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THIGMATROPISM

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THIGMATROPISM

Postby Dr. Goodword » Wed Jul 20, 2005 10:45 pm

• thigmotropism •

Pronunciation: thig-mê-tro-piz-êm • Hear it!

Part of Speech: Noun, mass (no plural)

Meaning: The ability of a plant (or organism) to move when touched.

Notes: This Good Word is unrelated to thingamabobism "the frequent inability to think of the names for things" (like thigmotropism). It is, however, related to phototropism "the ability to move in the direction of light", hydrotropism " root growth responses to water". This Good Word is used too seldom and in too narrow a context to have developed many relatives. There is an adjective, thigmotropic, which means that some plants may move thigmotropically. Do remember that the vowel in the middle is O, not A.

In Play: Perhaps the most common plant exhibiting thigmotropism is the Venus flytrap, whose wing-like leaves close in on any insect that lights on them. Touching the leaf of a mimosa results in its curling up and if you touch the leaf of a prayer plant, it will fold together with its partner as hands are folded in prayer.

Word History: Today's word refers to a "touch-turn" plant, based on Greek thigma "touch, handle" (from thinganein "to touch") + trope "turning" + ism, a noun suffix. Thigma is akin to Latin fingere "to touch, handle", unrelated to English finger, which shares an origin with Greek pent- "five", as in pentagon. Fingere also meant "to form" and in this sense its noun, fictio, fictionis "formation", went on to become English fiction.
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Postby Brazilian dude » Wed Jul 20, 2005 11:03 pm

Great word! I'd never seen it. Here's what I've found:

Portuguese/Spanish/Italian: tigmotropismo
French: tigmotropisme
Didn't find anything in Romanian or Catalan, but found this in Norwegian: thigmotropisme.

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Postby tcward » Wed Jul 20, 2005 11:09 pm

When I saw trope, I immediately thought of the Medieval trope, a musical 'device' designed to demonstrate skill in composition or performance...

In the Medieval era, troping was an important compositional technique. There were two basic types of tropes: textual and musical. A textual trope involved the assigning of a new text to an existing musical melisma. A musical trope was the insertion of new notes into a piece of music, creating or extending a melisma.


From Wikipedia.

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Re: THIGMATROPISM

Postby M. Henri Day » Thu Jul 21, 2005 9:28 am

Dr. Goodword wrote:... Do remember that the vowel in the middle is O, not A. ...


In a word with four vowels, it may be difficult to ascertain just which one is the one «in the middle». Perhaps this is why our dear doctor has chose to provide us with two orthographical alternatives. Myself, I am more familiar with the variant with two «o»s....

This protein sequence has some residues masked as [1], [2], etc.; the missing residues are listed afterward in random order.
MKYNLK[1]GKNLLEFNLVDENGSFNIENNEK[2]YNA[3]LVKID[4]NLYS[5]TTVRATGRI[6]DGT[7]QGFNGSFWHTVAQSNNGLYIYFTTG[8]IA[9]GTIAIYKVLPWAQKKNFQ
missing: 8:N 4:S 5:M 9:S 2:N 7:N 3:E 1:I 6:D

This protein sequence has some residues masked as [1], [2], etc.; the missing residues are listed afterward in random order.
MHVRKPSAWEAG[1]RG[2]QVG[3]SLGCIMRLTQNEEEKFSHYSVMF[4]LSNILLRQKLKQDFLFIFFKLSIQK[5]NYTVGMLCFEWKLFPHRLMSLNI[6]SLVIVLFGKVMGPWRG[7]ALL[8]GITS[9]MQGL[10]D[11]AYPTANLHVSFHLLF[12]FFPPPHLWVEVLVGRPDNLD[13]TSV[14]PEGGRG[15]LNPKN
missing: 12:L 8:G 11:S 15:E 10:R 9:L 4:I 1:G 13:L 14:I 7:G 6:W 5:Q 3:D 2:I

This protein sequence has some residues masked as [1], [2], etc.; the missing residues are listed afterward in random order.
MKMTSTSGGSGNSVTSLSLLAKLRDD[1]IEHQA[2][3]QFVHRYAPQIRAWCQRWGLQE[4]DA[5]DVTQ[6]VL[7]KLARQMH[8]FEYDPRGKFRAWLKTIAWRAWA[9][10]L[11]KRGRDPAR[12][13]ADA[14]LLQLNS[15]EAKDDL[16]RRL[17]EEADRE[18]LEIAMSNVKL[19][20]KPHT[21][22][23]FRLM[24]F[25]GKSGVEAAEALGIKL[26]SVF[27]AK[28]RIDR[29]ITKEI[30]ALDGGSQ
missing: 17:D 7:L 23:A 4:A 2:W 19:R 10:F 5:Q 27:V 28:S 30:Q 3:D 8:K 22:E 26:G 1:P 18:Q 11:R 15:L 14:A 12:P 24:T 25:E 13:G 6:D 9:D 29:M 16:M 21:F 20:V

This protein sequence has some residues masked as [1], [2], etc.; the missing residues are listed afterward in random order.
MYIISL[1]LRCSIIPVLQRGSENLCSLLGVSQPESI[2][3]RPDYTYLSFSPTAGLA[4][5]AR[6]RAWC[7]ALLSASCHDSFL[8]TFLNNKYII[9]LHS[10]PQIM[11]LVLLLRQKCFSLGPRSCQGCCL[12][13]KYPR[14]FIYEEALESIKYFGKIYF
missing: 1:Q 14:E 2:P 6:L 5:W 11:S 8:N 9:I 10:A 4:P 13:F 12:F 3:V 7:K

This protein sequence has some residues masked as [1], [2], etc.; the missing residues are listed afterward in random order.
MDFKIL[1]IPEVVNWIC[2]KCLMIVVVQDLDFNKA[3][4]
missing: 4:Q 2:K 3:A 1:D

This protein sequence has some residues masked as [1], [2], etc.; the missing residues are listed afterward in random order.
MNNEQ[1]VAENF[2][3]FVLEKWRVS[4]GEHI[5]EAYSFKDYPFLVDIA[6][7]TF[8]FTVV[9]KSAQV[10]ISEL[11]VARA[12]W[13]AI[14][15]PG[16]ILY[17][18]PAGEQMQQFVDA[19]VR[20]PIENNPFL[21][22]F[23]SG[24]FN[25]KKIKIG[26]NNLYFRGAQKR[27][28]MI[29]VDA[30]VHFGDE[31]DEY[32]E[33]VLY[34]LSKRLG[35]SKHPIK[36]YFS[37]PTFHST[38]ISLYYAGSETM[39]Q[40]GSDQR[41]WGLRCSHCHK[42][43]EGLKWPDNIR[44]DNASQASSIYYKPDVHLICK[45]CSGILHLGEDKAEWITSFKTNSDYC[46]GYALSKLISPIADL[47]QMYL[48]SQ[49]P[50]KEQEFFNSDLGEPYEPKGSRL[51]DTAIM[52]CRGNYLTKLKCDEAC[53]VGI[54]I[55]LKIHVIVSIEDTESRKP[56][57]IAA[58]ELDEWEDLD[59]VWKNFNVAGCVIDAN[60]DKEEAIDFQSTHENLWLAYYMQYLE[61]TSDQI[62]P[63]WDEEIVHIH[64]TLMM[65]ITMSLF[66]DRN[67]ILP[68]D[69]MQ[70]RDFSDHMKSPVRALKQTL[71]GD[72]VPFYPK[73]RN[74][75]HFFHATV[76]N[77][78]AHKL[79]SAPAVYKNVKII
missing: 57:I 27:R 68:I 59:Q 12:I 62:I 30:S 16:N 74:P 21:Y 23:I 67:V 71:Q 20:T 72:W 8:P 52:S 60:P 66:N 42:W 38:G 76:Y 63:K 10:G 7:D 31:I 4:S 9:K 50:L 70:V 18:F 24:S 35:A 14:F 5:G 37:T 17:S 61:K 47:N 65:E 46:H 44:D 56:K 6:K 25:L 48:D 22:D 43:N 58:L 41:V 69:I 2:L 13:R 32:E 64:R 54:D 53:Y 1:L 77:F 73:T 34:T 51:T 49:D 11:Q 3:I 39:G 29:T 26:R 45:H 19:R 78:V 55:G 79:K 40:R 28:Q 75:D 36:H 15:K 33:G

Henri
曾记否,到中流击水,浪遏飞舟?
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Postby anders » Thu Jul 21, 2005 1:52 pm

I was familiar with phototropism, hydrotropism and geotropism (where the plant exhibits directional growth in response to gravity), but a name for what for example Mimosa sensitiva leaves do was new to me.

Perhaps the behaviour of the Touch-me-nots, Impatiens spp., belongs here. I've seen children quite scared by the behaviour of the Impatiens glandulifera Royle, 'Ornamental jewelweed, Policeman's helmet, Purple jewelweed, Himalayan balsam' when they touch its ripe pods and they "explode" to eject the seeds.
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Postby tcward » Thu Jul 21, 2005 4:02 pm

I think it's interesting that the Good Doctor warns to be cautious when spelling this word... The thread link is misspelled! "THIGMATROPISM"

-Tim :lol:

...and now I see that Henri has already pointed this out! :lol:
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Postby M. Henri Day » Thu Jul 21, 2005 4:07 pm

tcward wrote:...

...and now I see that Henri has already pointed this out! :lol:


In his inimitably incomprehensible style....

Henri
曾记否,到中流击水,浪遏飞舟?
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Postby Stargzer » Thu Jul 21, 2005 11:22 pm

"You say ThigMOtrope, and I say ThigMAtrope . . . "

Do we have the makings of a hit song here?
Regards//Larry

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Postby M. Henri Day » Sat Aug 27, 2005 12:51 pm

tcward wrote:When I saw trope, I immediately thought...
... A textual trope involved the assigning of a new text to an existing musical melisma. A musical trope was the insertion of new notes into a piece of music, creating or extending a melisma.


From Wikipedia.


And when I saw «melisma», I not-so-immediately (I'm slow on the uptake) thought that Tim should have provided us musicologically naive with a link. Here it is....

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